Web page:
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جمعہ، 20 اپریل، 2012

Bhoja air tragedy

 A Pakistani passenger jet with 127 people on board crashed into wheat fields Friday as it was trying to land in bad weather at an airport near the capital, Islamabad, officials said. Sobbing relatives of those on the flight flocked to the airport as a government minister expressed little hope of finding survivors.

 An airliner with 127 people on board crashed in Rawalpindi suburbs amid bad weather as it came in to land in Islamabad on Friday, scattering wreckage and leaving no sign of survivors.The ill-fated Boeing 737 of Bhoja Air came down to the ground more than 5 miles from the intended destination – Benazir International Airport – in less than two hours after it took off from Karachi.Civil Aviation Authority (CAA) Director General Captain Nadeem Yousufzai confirmed to The Nation there were 122 passengers and five crew members onboard the plane. A newly wed couple and up to seven newborns were also among the victims of this national tragedy that came on the heels of Siachen avalanche catastrophe.Filled with profound grief and overtaken by gravity of the after-accident media coverage, most people remained glued to the TV screens till late night as cameras showed scattered debris in Hussainabad, a Rawalpindi village near Korang Town.Rescue workers, who combed muddy fields at the crash site with flashlights, said there was no chance of finding survivors.Other than wallets, eyeglasses and other belongings of the unfortunate passengers that lay among wreckage strewn in this small settlement were their body parts, which the cameramen tried not to shot for obvious reasons. A man who had been waiting at the airport for the flight yelled “my two daughters are dead” as tears streamed down his face.

 In a state of shock, he then slumped on the floor and sat silently as other relatives of passengers crowded around lists of those on board. The uncle of the sisters, 18 and 20, said they were supposed to return to Islamabad on Sunday but flew early to see an aunt who is visiting from London. “We don’t even know when or where we will get to see their bodies,” said the uncle, Qamar Abbas, who kept mumbling “no, no, no” to himself.Nearby, relatives of passengers hugged each other and sobbed. One man cried “my kids, my kids”. Among them was Zarina Bibi, desperate to determine whether her husband was on the flight. “He called me before leaving Karachi but I don’t know if he was on this flight or not,” said Bibi, whose eyes were red from crying.The locals have been somewhat lucky as the plane landed in a relatively open space and their lives were spared. Parts of the aircraft however smashed into electricity poles, blanketing the area in darkness.Residents said they had seen a ball of fire in the sky when the plane crashed though initial unverified reports blamed bad weather marked with heavy downpour for the crash. Bhoja Air said the airplane crashed during its approach in Islamabad due to bad weather. There was no indication from the government that it could have been the result of foul play.Investigators were successful in finding the Black Box, the electromagnetic instrument that maintains flight record and is considered the most potent source of information vital to find the cause of any accident.“This is a very unfortunate incident and a very sad day for Pakistan. My heart felt condolences are with the victim families. Defence Minister Chaudhry Ahmed Mukhtar told The Nation by phone.“On one had the bad weather got our brothers trapped in Gayari while on the other hand, it took 127 precious lives here… I’ve ordered a detailed inquiry into the incident and instructed the Civil Aviation Authority DG to submit the report at the earliest.”CAA DG Captain Nadeem Yousufzai also rejected the reports that the crashed Boeing 737 was not fit for flight and CAA navigational system was not operational.“These are just speculations.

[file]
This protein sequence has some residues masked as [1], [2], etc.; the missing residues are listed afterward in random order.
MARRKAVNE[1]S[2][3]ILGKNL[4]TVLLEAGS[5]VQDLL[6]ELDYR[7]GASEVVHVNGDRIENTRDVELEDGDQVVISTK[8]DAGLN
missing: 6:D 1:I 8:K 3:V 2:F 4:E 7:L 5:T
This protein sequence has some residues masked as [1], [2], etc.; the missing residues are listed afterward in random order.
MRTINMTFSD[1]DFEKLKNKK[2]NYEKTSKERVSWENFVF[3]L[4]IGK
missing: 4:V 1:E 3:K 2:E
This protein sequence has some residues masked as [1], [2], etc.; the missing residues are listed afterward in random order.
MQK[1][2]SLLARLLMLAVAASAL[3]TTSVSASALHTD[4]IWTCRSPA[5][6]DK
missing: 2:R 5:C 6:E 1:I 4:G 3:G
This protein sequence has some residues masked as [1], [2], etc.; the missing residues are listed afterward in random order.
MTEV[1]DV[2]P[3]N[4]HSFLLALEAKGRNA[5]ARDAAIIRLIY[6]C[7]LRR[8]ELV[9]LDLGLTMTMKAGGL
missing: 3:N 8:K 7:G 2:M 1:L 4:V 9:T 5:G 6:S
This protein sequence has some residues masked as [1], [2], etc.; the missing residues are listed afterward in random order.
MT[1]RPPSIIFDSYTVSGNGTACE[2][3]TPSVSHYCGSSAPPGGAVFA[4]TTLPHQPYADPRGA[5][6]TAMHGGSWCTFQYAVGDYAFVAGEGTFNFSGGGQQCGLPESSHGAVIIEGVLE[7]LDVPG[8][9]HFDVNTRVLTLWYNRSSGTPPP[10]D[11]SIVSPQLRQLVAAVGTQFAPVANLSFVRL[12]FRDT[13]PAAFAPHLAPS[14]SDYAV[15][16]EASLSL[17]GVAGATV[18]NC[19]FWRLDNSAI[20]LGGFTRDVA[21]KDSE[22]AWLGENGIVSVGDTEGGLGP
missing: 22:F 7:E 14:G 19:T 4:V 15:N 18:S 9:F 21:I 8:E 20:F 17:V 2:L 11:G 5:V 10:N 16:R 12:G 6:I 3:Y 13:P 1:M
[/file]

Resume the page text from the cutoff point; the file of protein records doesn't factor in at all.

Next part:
The Bhoja Air plane which crashed near Islamabad, killing all 127 people on board, was nearly three decades old, officials said Saturday, but had been approved to fly by aviation authorities.

The Boeing 737-200 was 28 years old and had been bought on dry lease from a South African company, a Civil Aviation Authority (CAA) official who asked not to be named told AFP.

A Bhoja Air official insisted that despite its age, the plane was safe to fly. "The aircraft was old and second hand but it is not something unusual. The fleet of state-run Pakistan International Airlines (PIA) also runs old aircraft," Bhoja Air official Masham Zafar told AFP.

"Airlines rarely have brand new planes, and this aircraft was also refurbished. "There was no technical issue and bad weather is to be blamed. The plane left with CAA certification after normal check at Karachi airport and it was given clearance by the CAA to land at the Islamabad airport."

Bhoja Air was one of the first private airlines to set up in Pakistan after the country's skies were opened up beyond the national flag-carrier Pakistan International Airlines in 1993.

It began domestic operations in the 1990s and ran international flights as far a field as the United Arab Emirates, but had its licence suspended in 2000 after failing to pay dues to CAA.

"The company's licence has been restored in March this year permitting them to operate domestic flights after it assured us that it would repay the longstanding dues and keep up with the standard procedures," the CAA official said.

"It was the first evening flight for Islamabad, which met (with) the huge tragedy." The official said that aside from the plane which crashed, Bhoja has another 737-200 in use and a more modern 737-400 which is awaiting CAA approval to fly.

Another CAA official said the pilot of the doomed flight Noor Ullah Afridi and first officer Javed Mushtaq joined the airline after retiring as pilots from Pakistan Air Force.


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